“Catholic Charities are assisting with new accommodations,” Mackey said.

“They have provisions for up to three more months.

“It’s been a challenge the past nine weeks with funding for accommodations.”

She also noted Baker’s Bay has ended their assistance with Bahamian evacuees staying at the Hilton Palm Beach Airport as of October 31.  Read more >>

Carnival to Help Rebuild Bahamas Hospital

Carnival Corporation has signed a memorandum of understanding (MOU) with The Bahamas to fund and support flood damage repairs and basic restoration efforts at Rand Memorial Hospital, the primary hospital in Freeport, Grand Bahama Island, which sustained significant damage in September from Hurricane Dorian, according to a press release.

The MOU agreement formalizes a collaborative partnership between The Bahamas and Carnival Corporation designed to provide hurricane relief funds for the joint mission of rapidly restoring Rand Memorial Hospital, with a collective goal of returning the facility to a safe and healthy environment for patients and medical professionals by the end of March 2020.  Read more >>

11-year-old boy's backpack deliveries to the Bahamas reach over 1,200

An 11-year-old Florida boy is reflecting on his idea to help that eventually spread across the country. In September, Cade Frye was so overcome with the images he saw of the devastation in the Bahamas caused by Hurricane Dorian, that he had to do something.

With the help of his parents, Cade decided to collect backpacks and fill them with school supplies, toys, other necessities and hand deliver them to children in the Bahamas.  Read more >>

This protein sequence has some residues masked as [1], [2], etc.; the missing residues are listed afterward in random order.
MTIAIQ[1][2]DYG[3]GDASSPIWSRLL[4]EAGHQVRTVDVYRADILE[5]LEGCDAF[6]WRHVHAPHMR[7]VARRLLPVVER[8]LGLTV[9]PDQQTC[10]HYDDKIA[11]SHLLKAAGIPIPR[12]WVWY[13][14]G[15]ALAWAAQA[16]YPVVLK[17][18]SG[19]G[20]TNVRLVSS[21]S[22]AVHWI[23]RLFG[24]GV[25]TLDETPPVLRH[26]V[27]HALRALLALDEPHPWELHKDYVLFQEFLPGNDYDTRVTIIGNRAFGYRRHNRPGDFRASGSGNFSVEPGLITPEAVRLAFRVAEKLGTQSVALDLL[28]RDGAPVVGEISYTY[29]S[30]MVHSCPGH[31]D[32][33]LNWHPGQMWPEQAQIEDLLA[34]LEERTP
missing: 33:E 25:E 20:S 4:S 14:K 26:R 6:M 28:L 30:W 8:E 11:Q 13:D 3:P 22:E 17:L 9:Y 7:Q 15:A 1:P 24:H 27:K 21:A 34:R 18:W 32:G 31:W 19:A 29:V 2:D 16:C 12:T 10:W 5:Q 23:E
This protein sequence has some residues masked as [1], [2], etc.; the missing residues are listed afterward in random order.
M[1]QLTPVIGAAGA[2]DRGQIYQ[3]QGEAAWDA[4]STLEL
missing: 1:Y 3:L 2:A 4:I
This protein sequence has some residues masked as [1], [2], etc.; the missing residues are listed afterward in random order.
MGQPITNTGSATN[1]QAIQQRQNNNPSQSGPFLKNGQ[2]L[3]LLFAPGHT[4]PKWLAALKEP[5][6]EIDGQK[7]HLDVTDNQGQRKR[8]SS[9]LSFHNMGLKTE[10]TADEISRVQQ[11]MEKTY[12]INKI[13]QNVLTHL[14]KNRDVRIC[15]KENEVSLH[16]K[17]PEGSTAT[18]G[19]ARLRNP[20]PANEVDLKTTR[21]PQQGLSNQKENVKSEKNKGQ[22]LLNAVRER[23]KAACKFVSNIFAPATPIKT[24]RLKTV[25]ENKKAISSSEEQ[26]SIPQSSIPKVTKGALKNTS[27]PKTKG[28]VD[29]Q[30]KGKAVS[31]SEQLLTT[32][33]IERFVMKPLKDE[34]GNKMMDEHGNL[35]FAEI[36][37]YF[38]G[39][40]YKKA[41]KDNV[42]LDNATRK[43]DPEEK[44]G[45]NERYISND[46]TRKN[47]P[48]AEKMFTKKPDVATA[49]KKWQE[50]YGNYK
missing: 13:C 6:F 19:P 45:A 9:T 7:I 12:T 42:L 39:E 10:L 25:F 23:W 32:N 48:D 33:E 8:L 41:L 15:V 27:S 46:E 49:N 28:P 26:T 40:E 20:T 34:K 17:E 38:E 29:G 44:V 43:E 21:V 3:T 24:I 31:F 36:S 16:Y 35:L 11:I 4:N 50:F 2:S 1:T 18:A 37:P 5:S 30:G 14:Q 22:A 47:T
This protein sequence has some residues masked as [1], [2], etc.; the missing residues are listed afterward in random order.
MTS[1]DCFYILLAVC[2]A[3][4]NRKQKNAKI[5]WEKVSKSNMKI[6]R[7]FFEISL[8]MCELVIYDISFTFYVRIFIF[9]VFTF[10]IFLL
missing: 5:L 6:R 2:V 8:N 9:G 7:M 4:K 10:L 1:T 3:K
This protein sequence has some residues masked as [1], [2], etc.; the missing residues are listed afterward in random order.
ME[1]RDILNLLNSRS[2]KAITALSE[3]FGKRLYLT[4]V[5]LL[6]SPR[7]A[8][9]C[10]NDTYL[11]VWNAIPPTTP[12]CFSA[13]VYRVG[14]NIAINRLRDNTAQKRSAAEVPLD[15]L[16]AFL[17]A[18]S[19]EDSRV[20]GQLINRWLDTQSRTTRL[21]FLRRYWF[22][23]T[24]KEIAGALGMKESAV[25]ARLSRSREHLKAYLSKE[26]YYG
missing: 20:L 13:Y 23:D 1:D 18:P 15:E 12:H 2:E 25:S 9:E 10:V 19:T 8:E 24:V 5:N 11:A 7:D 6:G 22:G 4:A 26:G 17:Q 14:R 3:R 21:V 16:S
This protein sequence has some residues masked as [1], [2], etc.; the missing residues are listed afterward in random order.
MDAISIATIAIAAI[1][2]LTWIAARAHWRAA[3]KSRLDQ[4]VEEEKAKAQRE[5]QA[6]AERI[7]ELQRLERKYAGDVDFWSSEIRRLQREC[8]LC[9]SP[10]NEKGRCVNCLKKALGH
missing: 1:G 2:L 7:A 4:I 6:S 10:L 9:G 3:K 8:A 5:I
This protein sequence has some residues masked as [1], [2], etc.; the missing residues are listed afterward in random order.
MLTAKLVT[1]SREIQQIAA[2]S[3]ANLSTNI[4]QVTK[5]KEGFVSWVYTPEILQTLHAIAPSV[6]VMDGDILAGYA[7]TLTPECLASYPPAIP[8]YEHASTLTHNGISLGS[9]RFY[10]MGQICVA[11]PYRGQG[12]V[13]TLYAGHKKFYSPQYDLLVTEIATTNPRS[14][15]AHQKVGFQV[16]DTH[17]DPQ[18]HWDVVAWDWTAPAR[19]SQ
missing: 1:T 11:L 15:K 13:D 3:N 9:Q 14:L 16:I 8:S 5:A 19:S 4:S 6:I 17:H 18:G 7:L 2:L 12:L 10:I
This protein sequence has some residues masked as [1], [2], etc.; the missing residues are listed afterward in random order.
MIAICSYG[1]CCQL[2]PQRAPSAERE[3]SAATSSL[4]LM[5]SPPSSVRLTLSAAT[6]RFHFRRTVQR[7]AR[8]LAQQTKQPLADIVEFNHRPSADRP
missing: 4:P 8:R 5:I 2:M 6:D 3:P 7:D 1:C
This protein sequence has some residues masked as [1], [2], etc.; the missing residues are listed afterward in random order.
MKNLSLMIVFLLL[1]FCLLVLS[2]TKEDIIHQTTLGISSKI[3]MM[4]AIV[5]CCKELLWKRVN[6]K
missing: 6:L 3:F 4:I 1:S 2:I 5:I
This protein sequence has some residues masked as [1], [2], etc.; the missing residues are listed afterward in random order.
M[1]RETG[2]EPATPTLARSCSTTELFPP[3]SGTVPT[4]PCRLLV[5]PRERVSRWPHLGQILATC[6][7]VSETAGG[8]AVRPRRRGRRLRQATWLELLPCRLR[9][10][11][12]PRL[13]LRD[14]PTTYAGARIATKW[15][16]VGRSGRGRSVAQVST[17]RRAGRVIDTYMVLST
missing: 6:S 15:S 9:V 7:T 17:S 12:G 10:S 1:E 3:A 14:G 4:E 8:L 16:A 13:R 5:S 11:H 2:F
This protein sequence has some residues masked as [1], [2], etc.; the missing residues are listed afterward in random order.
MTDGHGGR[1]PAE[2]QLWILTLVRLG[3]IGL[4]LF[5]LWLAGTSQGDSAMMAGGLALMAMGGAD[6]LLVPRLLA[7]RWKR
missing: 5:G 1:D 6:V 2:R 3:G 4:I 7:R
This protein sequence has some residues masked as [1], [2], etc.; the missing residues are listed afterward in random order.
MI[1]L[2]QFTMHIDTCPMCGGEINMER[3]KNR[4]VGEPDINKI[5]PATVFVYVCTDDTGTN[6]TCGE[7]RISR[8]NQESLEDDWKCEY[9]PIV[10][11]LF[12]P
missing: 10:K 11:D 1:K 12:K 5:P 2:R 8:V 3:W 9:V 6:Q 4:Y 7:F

Two months after Hurricane Dorian, debris poses critical health risks for Bahamians

Residents on Green Turtle Cay say they haven't received help from the government since the hurricane and have resorted to burning their trash in an attempt to prevent disease.

Debris and wrecked homes in Green Turtle Cay, Bahamas, Oct. 18, 2019. Hurricane Dorian tore through the area, bringing 185-mph winds nearly two months ago.Michael Fiorentino

By Michael Fiorentino

GREEN TURTLE CAY, Bahamas — Two months after Hurricane Dorian devastated this island nation, Green Turtle Cay residents are burning the debris left from the worst natural disaster in Bahamian history.

The 185-mph winds pounded Green Turtle Cay, a 3-mile-long barrier island, for more than 30 hours — flattening nearly half the structures and littering the streets with what used to be homes and businesses. In total, estimates suggest Dorian left 1.3 billion pounds of debris in its wake, which could cost $74 million to remove, according to the Ministry of Health.

“Our dump was completely full. The island had no choice but to burn it before garbage piled up,” said Dr. Pam Mobley, a retired anesthesiologist from Knoxville, Tennessee, who lost her vacation home in Green Turtle. She stayed after Dorian to stock and operate the island’s only medical clinic.

Mobley fears that without proper prevention efforts, disease could spread through the population, which numbers about 500 and with families sharing cramped spaces in whatever dry homes are still standing.  Read more >>